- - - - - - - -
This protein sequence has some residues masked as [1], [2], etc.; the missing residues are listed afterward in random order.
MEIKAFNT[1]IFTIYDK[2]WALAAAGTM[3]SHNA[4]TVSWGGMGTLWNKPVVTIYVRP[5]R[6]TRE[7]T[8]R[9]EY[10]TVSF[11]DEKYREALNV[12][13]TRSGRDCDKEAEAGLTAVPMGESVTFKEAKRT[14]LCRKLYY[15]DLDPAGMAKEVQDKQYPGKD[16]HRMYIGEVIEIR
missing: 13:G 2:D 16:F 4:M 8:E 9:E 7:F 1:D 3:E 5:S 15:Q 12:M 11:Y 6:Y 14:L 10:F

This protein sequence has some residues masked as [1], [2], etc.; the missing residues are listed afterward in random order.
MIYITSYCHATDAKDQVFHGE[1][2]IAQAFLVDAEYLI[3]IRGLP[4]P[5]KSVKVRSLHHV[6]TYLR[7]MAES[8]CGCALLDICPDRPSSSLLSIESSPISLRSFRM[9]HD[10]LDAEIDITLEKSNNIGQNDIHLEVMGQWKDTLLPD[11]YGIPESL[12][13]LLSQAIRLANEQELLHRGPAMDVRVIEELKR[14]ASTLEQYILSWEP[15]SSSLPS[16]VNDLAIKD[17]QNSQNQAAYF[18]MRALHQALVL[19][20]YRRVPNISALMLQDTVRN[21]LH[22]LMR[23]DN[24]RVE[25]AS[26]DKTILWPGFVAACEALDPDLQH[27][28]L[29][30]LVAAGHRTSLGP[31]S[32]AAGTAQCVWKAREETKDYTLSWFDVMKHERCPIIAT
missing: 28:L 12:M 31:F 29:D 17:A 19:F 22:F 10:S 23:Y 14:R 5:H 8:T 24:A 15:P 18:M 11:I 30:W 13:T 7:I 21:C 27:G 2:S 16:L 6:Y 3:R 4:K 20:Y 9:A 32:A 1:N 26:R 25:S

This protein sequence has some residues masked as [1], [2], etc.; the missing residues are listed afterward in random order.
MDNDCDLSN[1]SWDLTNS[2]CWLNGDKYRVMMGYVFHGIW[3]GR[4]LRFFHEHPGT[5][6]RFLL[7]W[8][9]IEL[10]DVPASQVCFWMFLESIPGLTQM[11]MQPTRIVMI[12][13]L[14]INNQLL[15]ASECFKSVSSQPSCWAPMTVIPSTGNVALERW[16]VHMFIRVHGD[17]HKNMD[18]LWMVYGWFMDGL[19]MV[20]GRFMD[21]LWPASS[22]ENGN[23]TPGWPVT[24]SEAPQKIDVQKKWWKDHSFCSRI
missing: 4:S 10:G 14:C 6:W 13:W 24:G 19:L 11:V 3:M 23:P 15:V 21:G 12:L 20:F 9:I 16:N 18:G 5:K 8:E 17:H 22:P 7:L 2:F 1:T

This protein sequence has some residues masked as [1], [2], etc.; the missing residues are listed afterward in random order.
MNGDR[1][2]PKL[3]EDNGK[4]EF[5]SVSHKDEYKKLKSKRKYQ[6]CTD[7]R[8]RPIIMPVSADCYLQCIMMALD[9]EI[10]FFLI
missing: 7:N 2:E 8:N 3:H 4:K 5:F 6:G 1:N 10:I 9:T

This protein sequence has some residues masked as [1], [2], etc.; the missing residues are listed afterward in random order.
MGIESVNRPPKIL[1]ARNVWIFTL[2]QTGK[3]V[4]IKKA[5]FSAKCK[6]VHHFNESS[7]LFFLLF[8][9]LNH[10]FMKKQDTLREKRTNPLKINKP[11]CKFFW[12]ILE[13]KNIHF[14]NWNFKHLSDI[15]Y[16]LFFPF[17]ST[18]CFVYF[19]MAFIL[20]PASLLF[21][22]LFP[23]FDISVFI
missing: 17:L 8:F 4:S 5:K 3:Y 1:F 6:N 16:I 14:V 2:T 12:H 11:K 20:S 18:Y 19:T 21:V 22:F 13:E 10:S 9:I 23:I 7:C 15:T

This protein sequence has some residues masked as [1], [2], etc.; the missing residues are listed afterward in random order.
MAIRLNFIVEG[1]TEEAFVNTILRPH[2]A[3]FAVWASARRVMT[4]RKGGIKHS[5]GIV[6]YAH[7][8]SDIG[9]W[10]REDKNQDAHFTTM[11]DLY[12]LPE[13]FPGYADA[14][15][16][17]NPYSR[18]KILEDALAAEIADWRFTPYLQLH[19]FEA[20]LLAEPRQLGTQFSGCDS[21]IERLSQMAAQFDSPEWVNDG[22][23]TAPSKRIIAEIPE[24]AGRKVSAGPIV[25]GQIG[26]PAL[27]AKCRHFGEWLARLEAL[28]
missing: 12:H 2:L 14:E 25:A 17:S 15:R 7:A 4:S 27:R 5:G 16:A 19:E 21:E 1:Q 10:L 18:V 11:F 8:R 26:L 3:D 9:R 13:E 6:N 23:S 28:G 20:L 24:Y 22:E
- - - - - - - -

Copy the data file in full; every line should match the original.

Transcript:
This protein sequence has some residues masked as [1], [2], etc.; the missing residues are listed afterward in random order.
MEIKAFNT[1]IFTIYDK[2]WALAAAGTM[3]SHNA[4]TVSWGGMGTLWNKPVVTIYVRP[5]R[6]TRE[7]T[8]R[9]EY[10]TVSF[11]DEKYREALNV[12][13]TRSGRDCDKEAEAGLTAVPMGESVTFKEAKRT[14]LCRKLYY[15]DLDPAGMAKEVQDKQYPGKD[16]HRMYIGEVIEIR
missing: 13:G 2:D 16:F 4:M 8:E 9:E 7:F 1:D 3:E 5:S 15:Q 12:M 11:Y 6:Y 14:L 10:F

This protein sequence has some residues masked as [1], [2], etc.; the missing residues are listed afterward in random order.
MIYITSYCHATDAKDQVFHGE[1][2]IAQAFLVDAEYLI[3]IRGLP[4]P[5]KSVKVRSLHHV[6]TYLR[7]MAES[8]CGCALLDICPDRPSSSLLSIESSPISLRSFRM[9]HD[10]LDAEIDITLEKSNNIGQNDIHLEVMGQWKDTLLPD[11]YGIPESL[12][13]LLSQAIRLANEQELLHRGPAMDVRVIEELKR[14]ASTLEQYILSWEP[15]SSSLPS[16]VNDLAIKD[17]QNSQNQAAYF[18]MRALHQALVL[19][20]YRRVPNISALMLQDTVRN[21]LH[22]LMR[23]DN[24]RVE[25]AS[26]DKTILWPGFVAACEALDPDLQH[27][28]L[29][30]LVAAGHRTSLGP[31]S[32]AAGTAQCVWKAREETKDYTLSWFDVMKHERCPIIAT
missing: 28:L 12:M 31:F 29:D 17:A 19:F 22:F 10:S 23:Y 14:R 5:H 8:T 24:A 15:P 18:M 11:I 30:W 13:T 7:I 21:C 27:G 2:S 16:L 6:Y 3:R 4:K 20:Y 9:A 32:A 1:N 26:R 25:S

This protein sequence has some residues masked as [1], [2], etc.; the missing residues are listed afterward in random order.
MDNDCDLSN[1]SWDLTNS[2]CWLNGDKYRVMMGYVFHGIW[3]GR[4]LRFFHEHPGT[5][6]RFLL[7]W[8][9]IEL[10]DVPASQVCFWMFLESIPGLTQM[11]MQPTRIVMI[12][13]L[14]INNQLL[15]ASECFKSVSSQPSCWAPMTVIPSTGNVALERW[16]VHMFIRVHGD[17]HKNMD[18]LWMVYGWFMDGL[19]MV[20]GRFMD[21]LWPASS[22]ENGN[23]TPGWPVT[24]SEAPQKIDVQKKWWKDHSFCSRI
missing: 4:S 10:G 14:C 6:W 13:W 24:G 19:L 11:V 3:M 23:P 15:V 21:G 12:L 20:F 9:I 16:N 18:G 5:K 8:E 17:H 22:P 7:L 2:F 1:T

This protein sequence has some residues masked as [1], [2], etc.; the missing residues are listed afterward in random order.
MNGDR[1][2]PKL[3]EDNGK[4]EF[5]SVSHKDEYKKLKSKRKYQ[6]CTD[7]R[8]RPIIMPVSADCYLQCIMMALD[9]EI[10]FFLI
missing: 7:N 2:E 8:N 3:H 4:K 5:F 6:G 1:N 10:I 9:T

This protein sequence has some residues masked as [1], [2], etc.; the missing residues are listed afterward in random order.
MGIESVNRPPKIL[1]ARNVWIFTL[2]QTGK[3]V[4]IKKA[5]FSAKCK[6]VHHFNESS[7]LFFLLF[8][9]LNH[10]FMKKQDTLREKRTNPLKINKP[11]CKFFW[12]ILE[13]KNIHF[14]NWNFKHLSDI[15]Y[16]LFFPF[17]ST[18]CFVYF[19]MAFIL[20]PASLLF[21][22]LFP[23]FDISVFI
missing: 17:L 8:F 4:S 5:K 3:Y 1:F 6:N 16:I 14:V 2:T 12:H 11:K 20:S 18:Y 19:T 21:V 22:F 13:E 10:S 9:I 23:I 7:C 15:T

This protein sequence has some residues masked as [1], [2], etc.; the missing residues are listed afterward in random order.
MAIRLNFIVEG[1]TEEAFVNTILRPH[2]A[3]FAVWASARRVMT[4]RKGGIKHS[5]GIV[6]YAH[7][8]SDIG[9]W[10]REDKNQDAHFTTM[11]DLY[12]LPE[13]FPGYADA[14][15][16][17]NPYSR[18]KILEDALAAEIADWRFTPYLQLH[19]FEA[20]LLAEPRQLGTQFSGCDS[21]IERLSQMAAQFDSPEWVNDG[22][23]TAPSKRIIAEIPE[24]AGRKVSAGPIV[25]GQIG[26]PAL[27]AKCRHFGEWLARLEAL[28]
missing: 12:H 2:L 14:E 25:A 17:S 15:R 7:A 4:S 27:R 5:G 16:A 19:E 21:E 1:Q 10:L 18:V 11:F 8:R 26:L 3:D 9:R 13:E 6:N 23:S 28:G 20:L 24:Y 22:E